Never mind Mark Fisher Fitness and Mercedes Club. This was at one time the most glamorous gym Hell’s Kitchen had ever seen, and it lay deep in the middle of the S.S. Normandy, docked at Pier 88 (at the end of W48th St).

The gym wasn’t the only special feature of the liner. The swimming pool boasted a lavish bar, and there was a dog kennel and a 100-car garage. Built in France, Normandie was the largest and fastest passenger ship afloat.

She set sail on her maiden voyage on May 29, 1935, from Le Havre, reaching New York in four days, three hours, and 14 minutes. The time earned her a Blue Riband for the fastest transatlantic crossing, and an estimated 100,000 spectators lined the harbor for her arrival.

The French Line commissioned artists to create posters for the liner, which became icons of the age. One of the most famous was by Adolphe Mouron Cassandre. The ship’s passengers were even more celebrated: the author Ernest Hemingway; songwriters Noël Coward and Irving Berlin; and Hollywood celebrities such as Fred Astaire, Marlene Dietrich, Walt Disney, Douglas Fairbanks, Jr; and James Stewart all sailed on the Normandie.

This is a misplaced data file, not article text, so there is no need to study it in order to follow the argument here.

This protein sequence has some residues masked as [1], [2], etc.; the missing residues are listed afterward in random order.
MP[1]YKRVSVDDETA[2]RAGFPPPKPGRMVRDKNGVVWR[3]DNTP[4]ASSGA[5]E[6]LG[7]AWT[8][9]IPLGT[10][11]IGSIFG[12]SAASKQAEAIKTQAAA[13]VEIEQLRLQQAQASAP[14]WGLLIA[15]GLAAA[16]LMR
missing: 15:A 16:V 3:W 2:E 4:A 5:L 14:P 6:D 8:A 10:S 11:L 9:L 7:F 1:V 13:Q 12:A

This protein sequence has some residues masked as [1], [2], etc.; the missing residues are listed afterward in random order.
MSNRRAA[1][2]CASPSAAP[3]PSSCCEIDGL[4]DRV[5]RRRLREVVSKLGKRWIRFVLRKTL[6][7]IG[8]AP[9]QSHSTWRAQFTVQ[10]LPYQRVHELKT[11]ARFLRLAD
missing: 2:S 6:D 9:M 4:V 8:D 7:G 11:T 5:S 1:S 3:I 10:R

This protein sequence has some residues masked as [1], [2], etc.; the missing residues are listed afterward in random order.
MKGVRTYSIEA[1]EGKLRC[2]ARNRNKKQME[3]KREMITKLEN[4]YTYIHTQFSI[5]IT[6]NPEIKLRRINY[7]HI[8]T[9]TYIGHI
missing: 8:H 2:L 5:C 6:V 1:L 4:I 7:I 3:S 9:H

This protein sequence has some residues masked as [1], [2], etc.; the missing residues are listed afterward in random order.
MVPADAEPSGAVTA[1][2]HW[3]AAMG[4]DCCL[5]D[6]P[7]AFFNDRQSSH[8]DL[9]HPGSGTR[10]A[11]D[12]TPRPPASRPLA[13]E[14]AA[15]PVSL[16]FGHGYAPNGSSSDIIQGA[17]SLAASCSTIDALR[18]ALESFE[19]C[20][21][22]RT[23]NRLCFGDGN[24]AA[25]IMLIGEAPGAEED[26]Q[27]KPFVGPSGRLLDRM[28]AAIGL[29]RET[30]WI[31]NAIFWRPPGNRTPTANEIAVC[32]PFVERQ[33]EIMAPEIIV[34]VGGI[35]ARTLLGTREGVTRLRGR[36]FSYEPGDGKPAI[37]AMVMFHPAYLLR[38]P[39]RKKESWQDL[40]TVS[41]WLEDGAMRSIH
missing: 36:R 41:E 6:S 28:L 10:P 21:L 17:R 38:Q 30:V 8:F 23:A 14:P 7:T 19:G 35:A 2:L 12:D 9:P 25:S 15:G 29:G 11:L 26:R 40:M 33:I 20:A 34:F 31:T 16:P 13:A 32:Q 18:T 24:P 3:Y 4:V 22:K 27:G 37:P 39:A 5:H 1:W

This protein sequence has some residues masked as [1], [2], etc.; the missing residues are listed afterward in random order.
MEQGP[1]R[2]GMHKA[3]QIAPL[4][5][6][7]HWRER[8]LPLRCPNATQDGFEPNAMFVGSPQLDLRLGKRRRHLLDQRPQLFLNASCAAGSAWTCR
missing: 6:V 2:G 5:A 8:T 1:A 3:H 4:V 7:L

Sadly, after just seven years, the ship ended her life in Hell’s Kitchen. The war in Europe had compelled her to seek haven in New York, where the US government interned her on September 3, 1939, two days after Germany invaded Poland. The vessel was renamed USS Lafayette.

Three years later, she caught fire while being converted to a troopship, capsized on to her port side, and came to rest on the mud of the Hudson River at Pier 88, the site of the current New York Passenger Ship Terminal. Enemy sabotage was widely suspected – and newspapers were filled with theories for months after the fire. Members of organized crime also claimed they had sabotaged the ship, to help secure the release from prison of Charles “Lucky” Luciano. But a congressional investigation concluded the fire was completely accidental.

This article originally appeared in W42ST magazine issue 13 – January 2016